Finding a Mom Network in Battery Park City

A single mother leaves TriBeCa for Gateway Plaza, a rental complex that she discovers is “tailor-made for families.”

Finding a Mom Network in Battery Park City

Aisling McDonagh moved to Gateway Plaza in Battery Park City, where her daughter, Gemma, can play with friends on enclosed lawns.Credit…Katherine Marks for The New York Times

Finding a Mom Network in Battery Park City

When Aisling McDonagh became pregnant with her daughter three years ago, she was living in Independence Plaza, a three-tower complex in TriBeCa.

With the exception of being on the 37th floor — where she regularly witnessed parents struggling to maneuver strollers into crowded elevators — there wasn’t anything about her one-bedroom apartment that was particularly ill-suited to raising a child.

But Ms. McDonagh had decided to have a baby on her own at 42 using a sperm donor after a failed relationship, and she didn’t just want an apartment where she could raise a child. She wanted one that would help ease the considerable difficulty of doing so alone.

She suspected that Gateway Plaza in Battery Park City would be such a place, having visited a close friend who lived there with her husband and two young children.

“The city is hard enough; having a baby on your own is hard enough. Living here, it’s like, ‘Press the easy button and there you go,’” said Ms. McDonagh, who moved into a first-floor two-bedroom apartment at Gateway Plaza when she was seven months pregnant with her daughter, Gemma.

The rental complex is “tailor-made for families,” she said, enumerating the many family-focused perks of the 1980s waterfront complex: numerous children’s events (most recently, a Halloween party); walled-in lawns to stop wayward tots from running off; a set-back-from-the-street, parklike setting. Even a swimming pool overlooking the Hudson.

And then there is the informal mom network.

Many of the mothers at the complex work outside the home like she does, said Ms. McDonagh, who is in digital ad sales. So they help each other out with emergency babysitting, impromptu play dates during bad weather and camaraderie that often takes the form of hanging out on the lawn, catching up as they watch their children play.

“We have a WhatsApp group chat and after work, we’ll be like, ‘Wine, lawn? Yes,’” she said.

The tight-knit community is all the more helpful as her own family lives out of state.

“I had wanted to try living someplace different than where I grew up,” recalled Ms. McDonagh, who is originally from Chicago and moved to New York after college. “I thought I’d be here maybe five years. That went by in a flash. Then it was 10 years.”

$5,485 | Battery Park City, Manhattan

Occupation: Ms. McDonagh works in digital advertising sales. She also started The Clear Way to Conceive, a consultancy for which she is a health and hormone coach.
Downtown girl: Since moving to New York, Ms. McDonagh has always lived below 13th Street. “My friends say if I go any farther south, I’m going to vote myself off the island,” she said.
Living with a toddler has its benefits: “I get to decorate the apartment as I like,” she said. “No one ever says, ‘Oh, that’s too feminine.’”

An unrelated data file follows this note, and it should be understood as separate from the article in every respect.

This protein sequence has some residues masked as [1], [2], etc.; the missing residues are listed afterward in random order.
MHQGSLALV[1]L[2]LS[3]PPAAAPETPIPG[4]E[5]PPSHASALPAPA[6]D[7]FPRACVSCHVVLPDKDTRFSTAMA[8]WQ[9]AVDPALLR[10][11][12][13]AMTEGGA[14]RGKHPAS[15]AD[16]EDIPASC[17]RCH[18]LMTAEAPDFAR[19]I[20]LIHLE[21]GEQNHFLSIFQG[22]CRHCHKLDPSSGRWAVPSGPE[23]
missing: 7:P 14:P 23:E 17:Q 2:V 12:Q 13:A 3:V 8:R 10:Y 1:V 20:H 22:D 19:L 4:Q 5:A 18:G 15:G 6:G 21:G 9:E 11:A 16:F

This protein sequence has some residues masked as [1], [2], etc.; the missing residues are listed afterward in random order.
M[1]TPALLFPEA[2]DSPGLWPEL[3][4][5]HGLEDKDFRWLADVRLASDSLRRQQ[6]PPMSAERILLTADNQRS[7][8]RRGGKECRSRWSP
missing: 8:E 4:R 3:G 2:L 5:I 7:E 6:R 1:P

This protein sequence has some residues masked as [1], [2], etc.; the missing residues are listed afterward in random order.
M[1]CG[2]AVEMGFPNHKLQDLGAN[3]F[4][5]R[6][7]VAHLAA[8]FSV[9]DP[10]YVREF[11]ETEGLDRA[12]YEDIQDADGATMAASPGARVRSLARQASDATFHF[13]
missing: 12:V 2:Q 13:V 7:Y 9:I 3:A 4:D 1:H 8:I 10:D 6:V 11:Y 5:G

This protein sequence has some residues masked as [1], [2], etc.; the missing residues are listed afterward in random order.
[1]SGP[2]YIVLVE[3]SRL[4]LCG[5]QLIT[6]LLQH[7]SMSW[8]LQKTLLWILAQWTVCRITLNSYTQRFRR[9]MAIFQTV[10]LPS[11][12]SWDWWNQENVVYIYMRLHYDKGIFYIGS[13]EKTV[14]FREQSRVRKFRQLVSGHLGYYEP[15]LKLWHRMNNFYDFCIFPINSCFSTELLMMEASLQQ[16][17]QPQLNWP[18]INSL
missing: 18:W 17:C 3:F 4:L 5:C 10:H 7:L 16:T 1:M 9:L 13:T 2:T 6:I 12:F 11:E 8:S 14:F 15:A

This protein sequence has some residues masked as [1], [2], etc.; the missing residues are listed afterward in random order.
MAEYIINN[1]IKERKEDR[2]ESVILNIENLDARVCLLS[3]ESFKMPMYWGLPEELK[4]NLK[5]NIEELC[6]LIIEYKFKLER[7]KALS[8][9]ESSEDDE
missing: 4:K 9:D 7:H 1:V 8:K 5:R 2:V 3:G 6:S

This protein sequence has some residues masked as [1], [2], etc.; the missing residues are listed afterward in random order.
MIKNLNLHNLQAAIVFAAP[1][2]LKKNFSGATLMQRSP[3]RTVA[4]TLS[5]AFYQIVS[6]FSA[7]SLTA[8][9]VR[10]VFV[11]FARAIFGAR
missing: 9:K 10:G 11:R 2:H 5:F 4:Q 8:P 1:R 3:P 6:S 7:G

She started out living in prewar rentals in the West Village before buying a small one-bedroom co-op on Morton Street. “I was there for six or seven years, it was super cute, but it was about 500 square feet. And it was overrun by water beetles. I finally decided to sell,” she said. “I really wanted to buy something else, something new — bright and shiny — but I didn’t find anything I liked in my budget.”

Five years later, after concluding that her most recent boyfriend would not be the one she would start a family with, she used some of the money from her co-op sale to cover the expenses of in vitro fertilization.

“I’ve always wanted to have a child,” Ms. McDonagh said. “So I decided, ‘O.K., I’m going to do this on my own.’”

She kept almost all of her furniture from her last apartment, adding one bright blue chair to her bedroom and a new dining set, and swapping out a shaggy area rug for an easier-to-clean shorter pile one. She redid the nursery in lavenders and pinks with the assistance of TaskRabbit hires, and a friend — another single mother by choice, who had twins — gave her Gemma’s Stokke crib.

She pays $5,485 a month in rent, an increase of $25 over her first two-year lease.

“Battery Park is very expensive,” she said. “Almost all the other buildings were built post-9/11, and they’re all five-star,” she said. “I have other friends in North Battery Park who pay $3,000 to $5,000 more than I do. Gateway Plaza is still a nice doorman building, but the rent is not as soul-crushing.”

She isn’t sure if she’ll remain in the area, but the abundance of new and good public schools makes the notion attractive. “You don’t need to apply to nine schools for kindergarten because there are enough seats in the schools here,” she said.

“And living in Battery Park City — all the greenery, I think it does your mind and body and soul good to be by the water,” she said. “Some days we never cross the West Side Highway; we just stay along the water. Life moves at a slower pace down here. People are happy.”

It may be the tranquil setting, or the network of mothers, or being able to walk a few steps out to an enclosed lawn whenever Gemma gets fussy, but so far, Ms. McDonagh said, single motherhood hasn’t been as daunting as she feared.

“Hopefully, I’ll meet Mr. Prince Charming, Mr. Fabulous. But who knows,” she said. “I think Mother Nature has been really easy on me. I keep on waiting for it to get hard, but Gemma’s been really good.”

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